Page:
NYFF08: Che Guevara and Debussy to a Disco Beat



As the 46th New York Film Festival slouches towards its final weekend — one more movie, one more party, and Catherine Deneuve in the flesh — it’s time for a little roundup. I’ve mainly posted capsules to Worldfilm, with the exception of Che, which is on track for my favorite of the year and required something lengthier.

Here’s an overview of what I’ve seen, with a few movies that still deserve reviews, including The Wrestler, Agnes Jaoui’s wonderful Let It Rain, and – not at the fest — Charlie Kaufman’s absolutely wretched Synecdoche, New York. In order of preference:

Che. Steven Soderbergh, 2008. ****
Let It Rain. Agnes Jaoui, 2008. ****
Tony Manero. Pablo Larrain, 2008. ****
Waltz with Bashir. Ari Folman, 2008. ****
Summer Hours. Olivier Assays. 2008. ***
The Wrestler. Darren Aronofsky, 2008. ***
Serbis. Brillante Mendoza, 2008. ***
24 City. Jia Zhangke, 2008. ***
The Headless Woman. Lucrecia Martel, 2008. ***
Chouga. Darezhan Omirbaev, 2007. ***
Gomorrah. Matteo Garrone, 2008. ***
Wendy and Lucy. Kelly Reichardt, 2008. **
Ashes of Time Redux. Wong Kar-Wei, 2008. **
Bullet in the Head. Jaime Rosales, 2008. **
Four Nights with Anna. Jerzy Skolimowski, 2008. *
Synecdoche, New York. Charlie Kaufman, 2008. *

Marcy also saw Changeling (*), The Class (***), and Happy-Go-Lucky (****). Photos soon.

I was faced with a choice at a difficult age…

httpvh://www.youtube.com/watch?v=h7hdS_qaGIQ

The Week in Moving Pictures











Wild Reeds/Les Roseaux sauvages. André Téchiné, 1994. ****
It Happened One Night. Frank Capra, 1934. ****
Recount. Jay Roach, 2008. ****
The Long Good Friday. John Mackenzie, 1980. ****
Ikiru. Akira Kurosawa, 1952. ****
Hamlet 2. Andrew Fleming, 2008. ***
Autumn/Automne. Ra’up McGee, 2004. ***
Harold & Kumar Escape from Guantanamo Bay. Jon Hurwitz and Hayden Schlossberg, 2008. ***
Mildred Pierce. Michael Curtiz, 1945. ***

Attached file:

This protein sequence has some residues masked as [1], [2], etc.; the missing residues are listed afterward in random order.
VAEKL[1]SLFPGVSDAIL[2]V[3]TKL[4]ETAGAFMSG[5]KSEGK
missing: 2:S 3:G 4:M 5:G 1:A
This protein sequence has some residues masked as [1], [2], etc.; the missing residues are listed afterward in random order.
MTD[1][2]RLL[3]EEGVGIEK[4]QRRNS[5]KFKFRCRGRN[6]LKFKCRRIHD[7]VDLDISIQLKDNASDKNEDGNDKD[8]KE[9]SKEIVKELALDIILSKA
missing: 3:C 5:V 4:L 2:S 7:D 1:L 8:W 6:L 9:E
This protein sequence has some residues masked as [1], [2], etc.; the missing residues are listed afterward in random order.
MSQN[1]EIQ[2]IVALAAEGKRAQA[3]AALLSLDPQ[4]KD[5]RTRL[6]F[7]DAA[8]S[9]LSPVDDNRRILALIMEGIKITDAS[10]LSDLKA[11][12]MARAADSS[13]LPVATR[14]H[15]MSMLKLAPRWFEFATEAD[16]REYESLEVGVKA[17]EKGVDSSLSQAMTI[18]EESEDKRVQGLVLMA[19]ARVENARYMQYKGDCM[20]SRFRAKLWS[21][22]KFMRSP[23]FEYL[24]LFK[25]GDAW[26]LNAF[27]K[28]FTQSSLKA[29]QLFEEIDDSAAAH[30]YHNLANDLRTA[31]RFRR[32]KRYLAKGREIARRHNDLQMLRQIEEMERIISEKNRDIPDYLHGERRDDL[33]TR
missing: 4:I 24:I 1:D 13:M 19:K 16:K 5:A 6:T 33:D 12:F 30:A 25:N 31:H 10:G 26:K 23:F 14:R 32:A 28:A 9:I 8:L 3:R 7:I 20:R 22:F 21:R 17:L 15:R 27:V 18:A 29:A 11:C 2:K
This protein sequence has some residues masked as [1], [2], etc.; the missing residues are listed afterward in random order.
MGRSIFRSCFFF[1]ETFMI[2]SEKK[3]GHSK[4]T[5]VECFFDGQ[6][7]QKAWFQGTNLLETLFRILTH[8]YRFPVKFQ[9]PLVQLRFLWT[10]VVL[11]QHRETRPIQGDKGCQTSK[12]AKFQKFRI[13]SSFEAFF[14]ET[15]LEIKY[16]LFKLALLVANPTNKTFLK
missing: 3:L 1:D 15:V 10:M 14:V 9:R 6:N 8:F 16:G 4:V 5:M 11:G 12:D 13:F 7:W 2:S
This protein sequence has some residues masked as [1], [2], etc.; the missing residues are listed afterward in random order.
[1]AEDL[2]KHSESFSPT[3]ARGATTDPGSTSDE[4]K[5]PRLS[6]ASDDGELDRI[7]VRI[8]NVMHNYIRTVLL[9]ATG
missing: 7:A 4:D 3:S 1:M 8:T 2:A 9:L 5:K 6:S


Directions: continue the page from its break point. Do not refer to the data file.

Choke. Clark Gregg, 2008. **
Sukiyaki Western Django. Takashi Miike, 2007. N/R

Star Wars: The Clone Wars

It’s no secret that I love Star Wars — and not just “the old ones” but all six movies: their mythic scope, their conceptual and visual inventiveness, the cheesy characters and blunt dialogue, the structural complexity, the joy they take in speed and color. Star Wars: The Clone Wars, the all-new animated Star Wars adventure, is a worthy addition to the original six-film cycle, staying true to the spirit of the series while overhauling it in a number of important ways. Read the rest of my review on About.com.

Star Wars: The Clone Wars. Dave Filoni, 2008. ****

Also recently seen:

The Dark Knight



Christopher Nolan and Maggie Gyllenhaal just aren’t enough of an indie connection to cover this on Worldfilm, so I’ll just say this here: godawful. Two hours and twenty minutes, a gazillion dollars, a sterling cast, and an eight story IMAX screen weren’t enough for this movie to tickle a single thrill out of me. Instead, endless turgid tripe about vigilante morals, heaps of vicious violence, Gotham City politics that play a little bit like The Wire, only stupid, and muddled action sequences that are — and I say this without hyperbole — duller than the scenes in which Bruce Wayne is having dinner.

What else? Christian Bale doesn’t go anywhere near Rescue Dawn levels of intensity, poor Maggie is wasted, Aaron Eckhart pays for his sins in Thank You for Smoking with a nasty case of Visible Man, Morgan Freeman turns into a FISA-protected wiretapper, and Michael Caine will always be Michael Caine. Heath Ledger’s Joker, a sadistic freak with curious facial ticks, is the most compelling person on screen, but tragedy or not, he can’t beat Jack Nicholson dancing in the pale moonlight to a Prince track.

Tim Burton knew how to have fun with Batman rather than turning it into plodding, puffed-up kitsch mistaking itself for profound psycho noir that the source material won’t support. As Hellboy 2 amply illustrates, there’s nothing wrong with fun — but there’s none to be had here. Previously: Batman Begins.

Prince, Jack, Keaton, Burton:



The Dark Knight. Christopher Nolan, 2008. *